Geology, Mining History, and Bat Biology Pro-D Field Study
On April 8th, 21 educators learned much more about local geology, mining history, and bat biology. This workshop was supported by CBEEN, and hosted by the Kootenay Lake Local Chapter of EEPSA. It was held at the Chamber of Mines in Nelson, BC, and the abandoned Queen Victoria Mine and Bat Hibernaculum near Beasley, BC.
Brad Gretchev gave an inspired introduction to the Chamber of Mines and spoke to the importance of mining for every day items such as smartphones. Everyone was surprised to learn about the large mining footprint of electric cars, with the batteries of each new electric car requiring 300 kg of lithium, and extensive amounts of copper for wires.
The West Kootenays have a long history of mining, going back to at least 1886. Brad told us some interesting local lore about the mining history here, and his enthusiasm was contagious.
We had to wrap up the stories before car pooling out to the abandoned Queen Victoria Mine, about twenty minutes west of Nelson. Most of this mine is now gated off to provide protection for the six species of bats that call these caves home.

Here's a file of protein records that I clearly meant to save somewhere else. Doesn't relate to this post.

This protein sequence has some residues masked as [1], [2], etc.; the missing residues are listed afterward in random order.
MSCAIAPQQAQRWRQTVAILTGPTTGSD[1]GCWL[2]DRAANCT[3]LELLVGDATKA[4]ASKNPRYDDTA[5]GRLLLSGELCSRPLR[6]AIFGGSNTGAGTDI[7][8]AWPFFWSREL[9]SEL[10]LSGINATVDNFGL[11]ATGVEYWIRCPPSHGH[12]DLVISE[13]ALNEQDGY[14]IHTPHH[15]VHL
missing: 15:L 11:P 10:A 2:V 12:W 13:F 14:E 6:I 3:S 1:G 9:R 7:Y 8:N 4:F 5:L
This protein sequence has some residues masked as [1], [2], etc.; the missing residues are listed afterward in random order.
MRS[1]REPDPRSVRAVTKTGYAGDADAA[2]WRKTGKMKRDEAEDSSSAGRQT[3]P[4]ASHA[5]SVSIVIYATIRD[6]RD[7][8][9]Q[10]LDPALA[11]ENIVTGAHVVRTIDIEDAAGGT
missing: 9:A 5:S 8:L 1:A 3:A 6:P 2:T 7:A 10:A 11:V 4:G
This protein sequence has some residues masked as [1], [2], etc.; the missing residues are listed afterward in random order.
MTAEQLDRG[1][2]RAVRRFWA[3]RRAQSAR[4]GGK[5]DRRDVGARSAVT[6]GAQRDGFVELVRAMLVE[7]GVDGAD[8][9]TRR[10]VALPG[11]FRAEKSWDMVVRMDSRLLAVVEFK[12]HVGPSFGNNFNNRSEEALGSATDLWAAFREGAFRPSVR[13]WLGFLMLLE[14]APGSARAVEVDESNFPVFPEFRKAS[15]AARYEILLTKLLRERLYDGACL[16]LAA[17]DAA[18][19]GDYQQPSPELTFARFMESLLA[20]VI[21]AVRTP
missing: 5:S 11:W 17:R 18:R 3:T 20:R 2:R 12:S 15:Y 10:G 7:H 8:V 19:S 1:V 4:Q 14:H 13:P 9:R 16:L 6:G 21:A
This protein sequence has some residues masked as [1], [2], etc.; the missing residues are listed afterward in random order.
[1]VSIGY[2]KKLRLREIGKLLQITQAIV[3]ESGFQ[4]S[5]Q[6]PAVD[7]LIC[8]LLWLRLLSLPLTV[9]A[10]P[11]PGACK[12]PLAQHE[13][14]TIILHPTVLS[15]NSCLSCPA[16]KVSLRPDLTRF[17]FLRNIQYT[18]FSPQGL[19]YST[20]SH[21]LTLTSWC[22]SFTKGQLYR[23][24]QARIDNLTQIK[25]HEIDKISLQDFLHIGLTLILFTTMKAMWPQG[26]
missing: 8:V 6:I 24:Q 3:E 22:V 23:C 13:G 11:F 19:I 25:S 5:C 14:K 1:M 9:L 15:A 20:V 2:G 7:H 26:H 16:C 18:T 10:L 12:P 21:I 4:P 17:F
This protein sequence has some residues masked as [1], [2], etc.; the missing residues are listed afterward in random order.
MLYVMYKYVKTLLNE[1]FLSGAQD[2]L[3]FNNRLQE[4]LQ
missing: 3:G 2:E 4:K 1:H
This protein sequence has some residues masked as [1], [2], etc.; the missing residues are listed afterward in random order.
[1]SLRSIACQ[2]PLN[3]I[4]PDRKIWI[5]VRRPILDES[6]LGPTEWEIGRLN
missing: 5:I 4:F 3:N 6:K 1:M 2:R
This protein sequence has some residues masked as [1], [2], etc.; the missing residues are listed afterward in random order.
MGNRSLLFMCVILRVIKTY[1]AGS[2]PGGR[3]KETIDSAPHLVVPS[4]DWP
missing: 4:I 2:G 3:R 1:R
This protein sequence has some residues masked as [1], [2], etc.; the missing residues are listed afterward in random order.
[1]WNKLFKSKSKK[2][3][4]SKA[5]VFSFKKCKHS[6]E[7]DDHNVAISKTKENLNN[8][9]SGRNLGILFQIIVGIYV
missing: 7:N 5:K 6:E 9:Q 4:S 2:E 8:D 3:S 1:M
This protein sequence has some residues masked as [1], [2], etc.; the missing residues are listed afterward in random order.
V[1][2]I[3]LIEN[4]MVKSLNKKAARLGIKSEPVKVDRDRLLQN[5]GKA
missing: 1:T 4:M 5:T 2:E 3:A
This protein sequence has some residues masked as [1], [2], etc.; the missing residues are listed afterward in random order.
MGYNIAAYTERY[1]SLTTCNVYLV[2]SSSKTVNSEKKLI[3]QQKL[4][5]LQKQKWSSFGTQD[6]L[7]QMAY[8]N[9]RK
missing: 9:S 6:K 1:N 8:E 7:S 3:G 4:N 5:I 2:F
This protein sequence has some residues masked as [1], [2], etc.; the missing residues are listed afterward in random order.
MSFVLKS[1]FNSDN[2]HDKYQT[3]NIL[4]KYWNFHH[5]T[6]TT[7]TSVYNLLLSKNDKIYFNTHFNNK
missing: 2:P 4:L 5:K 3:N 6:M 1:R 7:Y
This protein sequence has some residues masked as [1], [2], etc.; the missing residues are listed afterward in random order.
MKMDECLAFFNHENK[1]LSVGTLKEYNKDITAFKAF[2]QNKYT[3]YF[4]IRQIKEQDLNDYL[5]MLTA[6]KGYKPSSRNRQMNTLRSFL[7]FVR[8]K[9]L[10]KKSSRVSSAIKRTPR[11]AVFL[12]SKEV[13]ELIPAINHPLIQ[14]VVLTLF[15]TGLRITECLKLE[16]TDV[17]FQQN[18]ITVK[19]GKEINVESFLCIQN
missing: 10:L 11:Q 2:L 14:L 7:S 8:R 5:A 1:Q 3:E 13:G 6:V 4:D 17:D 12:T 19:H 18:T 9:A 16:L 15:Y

A local educator with the Kootenay Community Bat Project, Elodie, taught us much more about these local species and some of the issues their populations are facing, such as White Nose Syndrome. We learned some of the ways that bat researchers are trying to slow down the spread of this parasitic and deadly fungus.
After walking to another part of the mine to see some great examples of malachite and bornite, and to eat lunch, we drove to a site just off the highway to see some more local geology, such as basalt and magnetite. Back at the Chamber of Mines, we had a rich discussion about how we will use what we have learned to enhance place-based learning for our students in a variety of grades and subjects. We also added to a digital map that is made by teachers for teachers, with favourite local spots for field trips!
Participants in this workshop are grateful for the inspiration and for the specific information that we can now use in our teachings